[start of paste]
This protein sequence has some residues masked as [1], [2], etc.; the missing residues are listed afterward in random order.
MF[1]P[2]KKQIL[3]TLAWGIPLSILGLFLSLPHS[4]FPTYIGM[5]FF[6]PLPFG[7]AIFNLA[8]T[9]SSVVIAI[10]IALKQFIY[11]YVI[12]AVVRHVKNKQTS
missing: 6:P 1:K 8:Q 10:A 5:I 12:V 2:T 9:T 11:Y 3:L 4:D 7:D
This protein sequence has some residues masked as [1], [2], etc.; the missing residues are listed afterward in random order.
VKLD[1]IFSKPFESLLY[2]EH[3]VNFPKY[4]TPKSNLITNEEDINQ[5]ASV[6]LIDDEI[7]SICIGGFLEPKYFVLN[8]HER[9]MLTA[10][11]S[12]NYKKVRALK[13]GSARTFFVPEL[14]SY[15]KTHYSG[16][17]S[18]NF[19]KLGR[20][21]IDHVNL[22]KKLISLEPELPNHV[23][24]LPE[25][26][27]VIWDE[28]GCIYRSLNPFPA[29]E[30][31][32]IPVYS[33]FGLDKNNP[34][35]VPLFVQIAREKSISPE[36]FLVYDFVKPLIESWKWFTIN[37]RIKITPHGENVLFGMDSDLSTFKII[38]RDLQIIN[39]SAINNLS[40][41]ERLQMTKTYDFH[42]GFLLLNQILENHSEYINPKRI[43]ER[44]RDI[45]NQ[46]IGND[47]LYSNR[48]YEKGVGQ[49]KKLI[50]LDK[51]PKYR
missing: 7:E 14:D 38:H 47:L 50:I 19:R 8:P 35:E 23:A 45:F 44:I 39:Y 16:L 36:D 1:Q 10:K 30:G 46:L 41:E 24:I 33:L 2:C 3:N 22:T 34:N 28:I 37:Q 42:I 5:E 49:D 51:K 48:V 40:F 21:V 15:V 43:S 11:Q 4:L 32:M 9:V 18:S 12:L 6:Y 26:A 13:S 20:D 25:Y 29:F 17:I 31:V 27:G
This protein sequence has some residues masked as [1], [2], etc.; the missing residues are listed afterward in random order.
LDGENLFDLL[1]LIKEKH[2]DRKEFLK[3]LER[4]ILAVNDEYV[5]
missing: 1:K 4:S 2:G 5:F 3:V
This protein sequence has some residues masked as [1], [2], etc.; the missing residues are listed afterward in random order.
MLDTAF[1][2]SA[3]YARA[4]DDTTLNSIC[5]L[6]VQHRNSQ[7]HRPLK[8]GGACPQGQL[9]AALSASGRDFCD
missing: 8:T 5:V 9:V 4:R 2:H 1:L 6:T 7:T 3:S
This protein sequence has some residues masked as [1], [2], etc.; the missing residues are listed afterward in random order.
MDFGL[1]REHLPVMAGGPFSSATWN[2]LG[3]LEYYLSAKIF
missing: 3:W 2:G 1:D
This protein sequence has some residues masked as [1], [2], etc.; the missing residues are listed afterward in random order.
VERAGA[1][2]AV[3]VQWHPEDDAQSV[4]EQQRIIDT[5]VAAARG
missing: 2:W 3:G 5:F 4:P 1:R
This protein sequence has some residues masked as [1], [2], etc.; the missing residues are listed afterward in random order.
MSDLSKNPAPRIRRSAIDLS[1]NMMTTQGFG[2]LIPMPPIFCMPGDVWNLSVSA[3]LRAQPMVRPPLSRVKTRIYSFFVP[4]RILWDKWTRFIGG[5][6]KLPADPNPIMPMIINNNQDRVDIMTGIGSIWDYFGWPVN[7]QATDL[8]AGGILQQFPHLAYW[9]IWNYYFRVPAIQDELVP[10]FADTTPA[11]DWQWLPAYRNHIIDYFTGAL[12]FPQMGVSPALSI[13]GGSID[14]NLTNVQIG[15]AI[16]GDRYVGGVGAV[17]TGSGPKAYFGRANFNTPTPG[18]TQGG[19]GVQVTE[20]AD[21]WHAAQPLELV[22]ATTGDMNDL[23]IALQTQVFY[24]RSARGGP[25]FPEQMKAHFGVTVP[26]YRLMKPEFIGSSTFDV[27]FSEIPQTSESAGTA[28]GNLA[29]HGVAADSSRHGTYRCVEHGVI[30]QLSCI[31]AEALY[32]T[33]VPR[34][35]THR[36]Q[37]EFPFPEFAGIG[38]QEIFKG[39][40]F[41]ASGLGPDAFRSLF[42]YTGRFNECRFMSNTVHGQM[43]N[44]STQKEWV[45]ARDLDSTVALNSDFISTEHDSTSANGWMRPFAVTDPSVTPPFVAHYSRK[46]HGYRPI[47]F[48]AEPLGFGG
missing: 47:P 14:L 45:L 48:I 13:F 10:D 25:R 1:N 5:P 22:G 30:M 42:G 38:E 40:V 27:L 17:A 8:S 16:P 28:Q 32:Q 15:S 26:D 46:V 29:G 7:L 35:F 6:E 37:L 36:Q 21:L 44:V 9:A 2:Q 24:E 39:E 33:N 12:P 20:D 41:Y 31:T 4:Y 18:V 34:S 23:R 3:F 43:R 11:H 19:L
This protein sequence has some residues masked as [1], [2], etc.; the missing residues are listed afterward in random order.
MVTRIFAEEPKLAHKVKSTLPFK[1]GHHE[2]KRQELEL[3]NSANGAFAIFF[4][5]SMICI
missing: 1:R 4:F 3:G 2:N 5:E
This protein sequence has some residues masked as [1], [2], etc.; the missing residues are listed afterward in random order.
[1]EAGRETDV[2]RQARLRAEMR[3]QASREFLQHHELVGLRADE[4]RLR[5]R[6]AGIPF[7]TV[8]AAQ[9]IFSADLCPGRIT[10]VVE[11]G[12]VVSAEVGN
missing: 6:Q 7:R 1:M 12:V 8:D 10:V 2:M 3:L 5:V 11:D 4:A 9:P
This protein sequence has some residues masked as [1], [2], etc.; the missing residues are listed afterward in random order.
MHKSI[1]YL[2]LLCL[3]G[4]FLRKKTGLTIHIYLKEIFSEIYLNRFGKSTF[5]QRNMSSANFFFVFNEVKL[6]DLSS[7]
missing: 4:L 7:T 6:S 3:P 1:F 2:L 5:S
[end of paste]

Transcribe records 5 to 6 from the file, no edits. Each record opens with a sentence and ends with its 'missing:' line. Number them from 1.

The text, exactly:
This protein sequence has some residues masked as [1], [2], etc.; the missing residues are listed afterward in random order.
MDFGL[1]REHLPVMAGGPFSSATWN[2]LG[3]LEYYLSAKIF
missing: 3:W 2:G 1:D
This protein sequence has some residues masked as [1], [2], etc.; the missing residues are listed afterward in random order.
VERAGA[1][2]AV[3]VQWHPEDDAQSV[4]EQQRIIDT[5]VAAARG
missing: 2:W 3:G 5:F 4:P 1:R